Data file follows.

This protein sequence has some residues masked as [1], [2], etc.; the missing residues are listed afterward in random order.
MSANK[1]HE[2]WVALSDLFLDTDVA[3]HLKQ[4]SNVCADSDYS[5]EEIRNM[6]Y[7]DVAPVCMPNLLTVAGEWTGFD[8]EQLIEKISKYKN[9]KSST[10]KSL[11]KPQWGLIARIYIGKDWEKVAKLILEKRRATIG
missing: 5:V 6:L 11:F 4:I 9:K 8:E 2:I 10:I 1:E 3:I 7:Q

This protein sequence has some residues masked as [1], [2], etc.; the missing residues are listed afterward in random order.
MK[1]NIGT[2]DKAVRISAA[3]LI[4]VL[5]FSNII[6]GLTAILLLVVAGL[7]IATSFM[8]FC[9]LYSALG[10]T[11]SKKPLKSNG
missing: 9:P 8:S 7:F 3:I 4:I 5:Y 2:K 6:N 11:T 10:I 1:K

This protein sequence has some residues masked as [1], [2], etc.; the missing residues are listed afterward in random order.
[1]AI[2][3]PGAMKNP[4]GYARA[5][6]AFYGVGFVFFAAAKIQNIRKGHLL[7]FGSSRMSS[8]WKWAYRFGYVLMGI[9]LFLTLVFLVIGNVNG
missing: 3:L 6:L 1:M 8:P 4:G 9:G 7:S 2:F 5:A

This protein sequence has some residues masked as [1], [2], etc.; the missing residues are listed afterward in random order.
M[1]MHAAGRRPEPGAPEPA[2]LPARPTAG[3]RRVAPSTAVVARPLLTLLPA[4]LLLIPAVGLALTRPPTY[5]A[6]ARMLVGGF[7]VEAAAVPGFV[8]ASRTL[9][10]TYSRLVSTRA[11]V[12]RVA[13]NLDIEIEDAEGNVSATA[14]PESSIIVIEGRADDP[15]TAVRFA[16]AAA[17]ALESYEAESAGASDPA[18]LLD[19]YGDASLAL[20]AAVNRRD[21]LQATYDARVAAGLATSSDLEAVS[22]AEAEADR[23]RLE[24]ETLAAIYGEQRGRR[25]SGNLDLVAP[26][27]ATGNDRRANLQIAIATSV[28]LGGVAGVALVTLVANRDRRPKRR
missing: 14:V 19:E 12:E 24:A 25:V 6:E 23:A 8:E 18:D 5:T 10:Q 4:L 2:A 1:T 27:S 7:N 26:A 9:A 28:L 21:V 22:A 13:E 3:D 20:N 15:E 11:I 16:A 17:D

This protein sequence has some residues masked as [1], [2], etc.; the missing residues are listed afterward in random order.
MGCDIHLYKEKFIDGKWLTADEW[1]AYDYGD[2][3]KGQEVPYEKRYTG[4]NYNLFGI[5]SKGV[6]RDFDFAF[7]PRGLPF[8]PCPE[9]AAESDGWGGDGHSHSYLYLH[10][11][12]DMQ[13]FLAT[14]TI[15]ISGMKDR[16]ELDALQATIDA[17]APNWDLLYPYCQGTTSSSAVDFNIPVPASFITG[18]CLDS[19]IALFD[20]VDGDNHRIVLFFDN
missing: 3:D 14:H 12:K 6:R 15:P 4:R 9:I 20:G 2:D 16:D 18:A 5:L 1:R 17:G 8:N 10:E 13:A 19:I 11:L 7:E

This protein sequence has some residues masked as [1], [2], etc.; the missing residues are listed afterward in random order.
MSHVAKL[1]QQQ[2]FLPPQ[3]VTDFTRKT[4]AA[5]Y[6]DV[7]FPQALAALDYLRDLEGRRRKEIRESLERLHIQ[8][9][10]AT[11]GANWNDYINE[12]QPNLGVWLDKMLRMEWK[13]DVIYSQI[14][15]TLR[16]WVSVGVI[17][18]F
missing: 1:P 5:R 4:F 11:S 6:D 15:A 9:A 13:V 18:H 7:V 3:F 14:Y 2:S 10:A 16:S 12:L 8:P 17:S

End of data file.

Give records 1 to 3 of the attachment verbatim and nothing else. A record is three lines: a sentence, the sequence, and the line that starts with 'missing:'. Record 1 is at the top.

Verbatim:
This protein sequence has some residues masked as [1], [2], etc.; the missing residues are listed afterward in random order.
MSANK[1]HE[2]WVALSDLFLDTDVA[3]HLKQ[4]SNVCADSDYS[5]EEIRNM[6]Y[7]DVAPVCMPNLLTVAGEWTGFD[8]EQLIEKISKYKN[9]KSST[10]KSL[11]KPQWGLIARIYIGKDWEKVAKLILEKRRATIG
missing: 5:V 6:L 11:F 4:I 9:K 8:E 2:I 10:I 1:E 3:I 7:Q

This protein sequence has some residues masked as [1], [2], etc.; the missing residues are listed afterward in random order.
MK[1]NIGT[2]DKAVRISAA[3]LI[4]VL[5]FSNII[6]GLTAILLLVVAGL[7]IATSFM[8]FC[9]LYSALG[10]T[11]SKKPLKSNG
missing: 9:P 8:S 7:F 3:I 4:I 5:Y 2:K 6:N 11:T 10:I 1:K

This protein sequence has some residues masked as [1], [2], etc.; the missing residues are listed afterward in random order.
[1]AI[2][3]PGAMKNP[4]GYARA[5][6]AFYGVGFVFFAAAKIQNIRKGHLL[7]FGSSRMSS[8]WKWAYRFGYVLMGI[9]LFLTLVFLVIGNVNG
missing: 3:L 6:L 1:M 8:P 4:G 9:G 7:S 2:F 5:A